Direct contacts with research participants in online ethnography are an important tool to better understand complex social dynamics in cyberspace. The current ethical approaches guiding academic research, however, can be problematic in this regard, creating unintended tensions leading to potential research biases as well as safety and wellbeing issues for researchers working on controversial and polarized topics. The onus, we argue, ends up being on academics to protect and separate the personal information available about them online from the professional, trying to overcome what seems to be an inevitable blurring of boundaries. In this research note, we present two case studies to highlight what we perceive as a loophole in current ethics guidelines.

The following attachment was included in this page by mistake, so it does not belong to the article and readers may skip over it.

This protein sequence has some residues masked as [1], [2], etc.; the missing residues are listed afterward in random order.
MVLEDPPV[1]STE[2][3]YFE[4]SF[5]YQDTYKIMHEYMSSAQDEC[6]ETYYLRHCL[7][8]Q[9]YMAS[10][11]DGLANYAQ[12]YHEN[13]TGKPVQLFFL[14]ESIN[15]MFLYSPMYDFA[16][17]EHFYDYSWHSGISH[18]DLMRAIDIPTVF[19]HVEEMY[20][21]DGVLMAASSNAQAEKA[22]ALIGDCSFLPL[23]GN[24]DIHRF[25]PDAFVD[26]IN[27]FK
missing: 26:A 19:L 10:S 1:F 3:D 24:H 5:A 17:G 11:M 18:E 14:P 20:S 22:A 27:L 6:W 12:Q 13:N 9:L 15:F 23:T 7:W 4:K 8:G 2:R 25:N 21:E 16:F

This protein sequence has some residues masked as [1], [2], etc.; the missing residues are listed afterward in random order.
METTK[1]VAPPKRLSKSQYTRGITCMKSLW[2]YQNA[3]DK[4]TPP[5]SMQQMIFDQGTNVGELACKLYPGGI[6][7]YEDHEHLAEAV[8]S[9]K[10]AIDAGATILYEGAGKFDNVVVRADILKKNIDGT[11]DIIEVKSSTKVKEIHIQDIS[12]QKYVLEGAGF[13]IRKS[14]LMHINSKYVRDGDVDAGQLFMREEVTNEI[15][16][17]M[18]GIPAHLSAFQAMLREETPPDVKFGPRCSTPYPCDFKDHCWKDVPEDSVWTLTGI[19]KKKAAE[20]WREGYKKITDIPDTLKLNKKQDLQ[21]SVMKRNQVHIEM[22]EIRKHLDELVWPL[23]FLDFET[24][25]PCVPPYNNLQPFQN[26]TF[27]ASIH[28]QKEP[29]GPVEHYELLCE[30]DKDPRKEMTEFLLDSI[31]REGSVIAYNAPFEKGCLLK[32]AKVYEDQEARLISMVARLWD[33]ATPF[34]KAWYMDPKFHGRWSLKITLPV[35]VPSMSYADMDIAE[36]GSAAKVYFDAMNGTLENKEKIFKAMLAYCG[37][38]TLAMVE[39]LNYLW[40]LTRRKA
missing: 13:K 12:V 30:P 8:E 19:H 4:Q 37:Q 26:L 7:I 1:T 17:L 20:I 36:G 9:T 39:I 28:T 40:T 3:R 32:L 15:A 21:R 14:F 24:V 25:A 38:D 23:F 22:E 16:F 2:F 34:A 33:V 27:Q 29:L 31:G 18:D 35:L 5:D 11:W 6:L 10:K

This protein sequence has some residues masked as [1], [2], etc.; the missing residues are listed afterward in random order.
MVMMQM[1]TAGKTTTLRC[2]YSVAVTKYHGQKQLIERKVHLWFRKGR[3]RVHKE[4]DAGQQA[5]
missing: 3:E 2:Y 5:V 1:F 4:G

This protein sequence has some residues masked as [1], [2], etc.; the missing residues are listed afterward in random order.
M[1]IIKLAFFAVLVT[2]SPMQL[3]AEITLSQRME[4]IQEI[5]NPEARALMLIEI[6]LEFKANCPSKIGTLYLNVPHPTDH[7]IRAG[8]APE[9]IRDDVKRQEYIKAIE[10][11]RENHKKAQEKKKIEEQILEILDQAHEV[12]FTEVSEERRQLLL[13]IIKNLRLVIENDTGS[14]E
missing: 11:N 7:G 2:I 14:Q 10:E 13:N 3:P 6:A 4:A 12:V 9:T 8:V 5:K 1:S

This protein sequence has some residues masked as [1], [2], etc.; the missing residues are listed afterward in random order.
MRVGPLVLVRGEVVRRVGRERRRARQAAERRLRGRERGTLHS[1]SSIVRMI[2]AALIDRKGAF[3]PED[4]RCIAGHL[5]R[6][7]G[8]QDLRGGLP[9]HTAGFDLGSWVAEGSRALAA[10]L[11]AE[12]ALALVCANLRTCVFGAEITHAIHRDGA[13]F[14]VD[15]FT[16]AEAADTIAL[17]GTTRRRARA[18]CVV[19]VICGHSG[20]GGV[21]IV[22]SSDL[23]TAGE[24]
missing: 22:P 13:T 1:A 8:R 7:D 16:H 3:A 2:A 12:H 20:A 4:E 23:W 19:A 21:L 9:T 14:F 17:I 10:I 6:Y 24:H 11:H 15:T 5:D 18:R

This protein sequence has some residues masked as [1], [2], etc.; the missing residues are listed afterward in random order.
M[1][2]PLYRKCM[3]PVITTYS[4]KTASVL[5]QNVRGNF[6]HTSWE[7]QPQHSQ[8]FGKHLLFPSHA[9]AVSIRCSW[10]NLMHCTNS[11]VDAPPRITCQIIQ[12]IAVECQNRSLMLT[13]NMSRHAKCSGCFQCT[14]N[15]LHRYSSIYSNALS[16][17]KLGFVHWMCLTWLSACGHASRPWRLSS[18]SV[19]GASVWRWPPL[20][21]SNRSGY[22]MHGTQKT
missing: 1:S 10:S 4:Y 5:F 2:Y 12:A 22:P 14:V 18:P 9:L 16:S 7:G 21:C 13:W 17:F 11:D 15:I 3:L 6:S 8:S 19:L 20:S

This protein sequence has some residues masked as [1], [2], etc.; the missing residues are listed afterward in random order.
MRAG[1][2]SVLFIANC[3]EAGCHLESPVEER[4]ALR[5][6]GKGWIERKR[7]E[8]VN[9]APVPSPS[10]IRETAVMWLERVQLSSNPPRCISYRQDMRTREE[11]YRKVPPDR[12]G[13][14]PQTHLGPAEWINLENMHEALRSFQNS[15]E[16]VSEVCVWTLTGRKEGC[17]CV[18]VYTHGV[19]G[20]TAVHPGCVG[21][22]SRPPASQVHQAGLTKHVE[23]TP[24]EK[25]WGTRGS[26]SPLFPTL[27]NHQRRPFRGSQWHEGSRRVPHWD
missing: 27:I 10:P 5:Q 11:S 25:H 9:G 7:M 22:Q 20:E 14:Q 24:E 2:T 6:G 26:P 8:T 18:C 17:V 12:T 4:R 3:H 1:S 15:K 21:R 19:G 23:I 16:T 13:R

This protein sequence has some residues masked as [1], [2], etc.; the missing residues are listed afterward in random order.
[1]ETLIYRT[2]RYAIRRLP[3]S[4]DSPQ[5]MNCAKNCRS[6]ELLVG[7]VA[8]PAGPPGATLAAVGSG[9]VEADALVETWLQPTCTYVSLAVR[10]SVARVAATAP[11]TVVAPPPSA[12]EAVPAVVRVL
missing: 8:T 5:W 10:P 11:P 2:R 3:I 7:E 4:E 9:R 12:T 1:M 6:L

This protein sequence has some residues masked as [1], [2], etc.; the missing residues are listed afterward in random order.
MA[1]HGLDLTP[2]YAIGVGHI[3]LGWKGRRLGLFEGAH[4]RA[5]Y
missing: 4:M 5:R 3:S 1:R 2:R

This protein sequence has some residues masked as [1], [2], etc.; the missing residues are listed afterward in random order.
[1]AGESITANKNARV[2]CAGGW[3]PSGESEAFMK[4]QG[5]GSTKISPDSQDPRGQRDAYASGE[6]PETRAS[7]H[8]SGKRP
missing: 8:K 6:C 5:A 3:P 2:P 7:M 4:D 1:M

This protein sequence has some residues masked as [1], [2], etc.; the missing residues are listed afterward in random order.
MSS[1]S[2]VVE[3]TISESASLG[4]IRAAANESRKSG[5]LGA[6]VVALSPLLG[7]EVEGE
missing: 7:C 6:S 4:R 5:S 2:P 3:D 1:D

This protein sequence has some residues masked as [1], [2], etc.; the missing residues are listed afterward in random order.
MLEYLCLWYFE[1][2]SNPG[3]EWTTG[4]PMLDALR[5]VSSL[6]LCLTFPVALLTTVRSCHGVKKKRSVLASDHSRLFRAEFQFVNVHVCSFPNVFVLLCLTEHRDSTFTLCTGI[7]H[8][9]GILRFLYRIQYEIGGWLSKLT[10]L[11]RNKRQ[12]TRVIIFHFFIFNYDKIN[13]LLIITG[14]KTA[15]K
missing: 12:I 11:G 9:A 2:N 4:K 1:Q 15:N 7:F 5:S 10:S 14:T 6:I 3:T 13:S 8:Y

|Journal||International Journal of Social Research Methodology|
|Early online date||27 Nov 2020|
|Publication status||Early online - 27 Nov 2020|
- online ethnography
- researcher safety
- social media